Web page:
B-negative Power Red Donations


Donors with Type B-negative blood are ideal candidates for a Power Red donation.

What is a Power Red donation?  In a traditional blood donation, donors give whole blood—which consists of red cells, plasma and platelets. With the automated process called Power Red, donors can give two units of red blood cells.

During a Power Red donation, whole blood is collected from one arm and goes into a machine called a “cell separator.” The machine separates the components and collects a measured amount of red blood cells into a special bag. Then the other components are mixed with a saline solution and returned to the donor.

A Power Red donation takes a little bit longer than a whole blood donation – approximately one hour and 15 minutes, including interview and refreshments. There is a 112-day deferral period between Power Red donations, and donors are eligible to give only three Power Red donations per year.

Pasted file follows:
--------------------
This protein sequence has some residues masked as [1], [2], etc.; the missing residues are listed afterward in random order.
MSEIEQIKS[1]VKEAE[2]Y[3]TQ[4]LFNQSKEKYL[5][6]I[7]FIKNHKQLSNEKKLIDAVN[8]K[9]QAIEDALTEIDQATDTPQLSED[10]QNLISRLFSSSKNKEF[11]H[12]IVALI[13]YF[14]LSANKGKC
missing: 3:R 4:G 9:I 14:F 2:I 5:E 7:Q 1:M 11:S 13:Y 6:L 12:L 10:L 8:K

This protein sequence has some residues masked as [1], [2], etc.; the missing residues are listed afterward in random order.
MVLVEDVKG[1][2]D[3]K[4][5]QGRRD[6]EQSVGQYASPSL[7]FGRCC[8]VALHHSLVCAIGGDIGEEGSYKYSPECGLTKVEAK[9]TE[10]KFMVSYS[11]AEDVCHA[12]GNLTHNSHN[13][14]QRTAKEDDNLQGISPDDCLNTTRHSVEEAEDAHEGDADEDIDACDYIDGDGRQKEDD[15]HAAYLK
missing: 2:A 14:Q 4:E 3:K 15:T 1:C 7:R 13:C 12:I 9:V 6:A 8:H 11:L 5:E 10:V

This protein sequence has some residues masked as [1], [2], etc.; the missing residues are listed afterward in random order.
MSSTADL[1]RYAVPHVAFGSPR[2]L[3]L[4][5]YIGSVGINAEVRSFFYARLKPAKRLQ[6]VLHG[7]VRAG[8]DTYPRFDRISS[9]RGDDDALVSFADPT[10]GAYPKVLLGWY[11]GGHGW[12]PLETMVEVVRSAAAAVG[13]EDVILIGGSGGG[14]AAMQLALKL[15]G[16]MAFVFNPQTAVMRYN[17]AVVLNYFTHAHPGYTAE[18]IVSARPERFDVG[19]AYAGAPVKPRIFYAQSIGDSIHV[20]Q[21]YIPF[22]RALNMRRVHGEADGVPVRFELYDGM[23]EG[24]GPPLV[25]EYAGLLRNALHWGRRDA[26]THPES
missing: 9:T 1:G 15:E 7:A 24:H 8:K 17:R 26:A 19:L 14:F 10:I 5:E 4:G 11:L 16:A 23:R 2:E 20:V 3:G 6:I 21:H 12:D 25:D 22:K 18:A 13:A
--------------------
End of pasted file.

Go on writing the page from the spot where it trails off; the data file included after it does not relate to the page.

Criteria. A Power Red donation is available only to donors who meet certain height/weight criteria.(See graphic.)Power Red Chart

Red Cell Impact. Oxygen-rich red blood cells are most often used for surgery or trauma patients. Donors who donate just their red blood cells through a Power Red donation can double the amount of red blood cells donated at one time.

Benefits of Power Red. There are some special benefits to Power Red donations:

  1. The saline solution leaves you more hydrated after donating
  2. The process uses a smaller needle
  3. Your Hero in Me rewards points are tripled

Make a Power Red Appointment Today! 

  • To donate at a United Blood Services Donor Center: call us at 1-877-UBS-HERO (827-4376) or visit https://www.bloodhero.com,
  • Or, to donate at your organization’s next blood drive, contact your blood drive coordinator.

B-negative Red Cells Change Lives. Meet Madison, a special patient who needs red cells because of a rare blood disorder. (Click on the video to hear her full story.)

Stories from the Heart: Maddie from United Blood Services on Vimeo.

Shortly after being born, Maddie was diagnosed with a bone marrow failure. Since then, more than 148 blood donors have saved her life. Brought to you by United Blood Services/Arizona, Find the hero in you.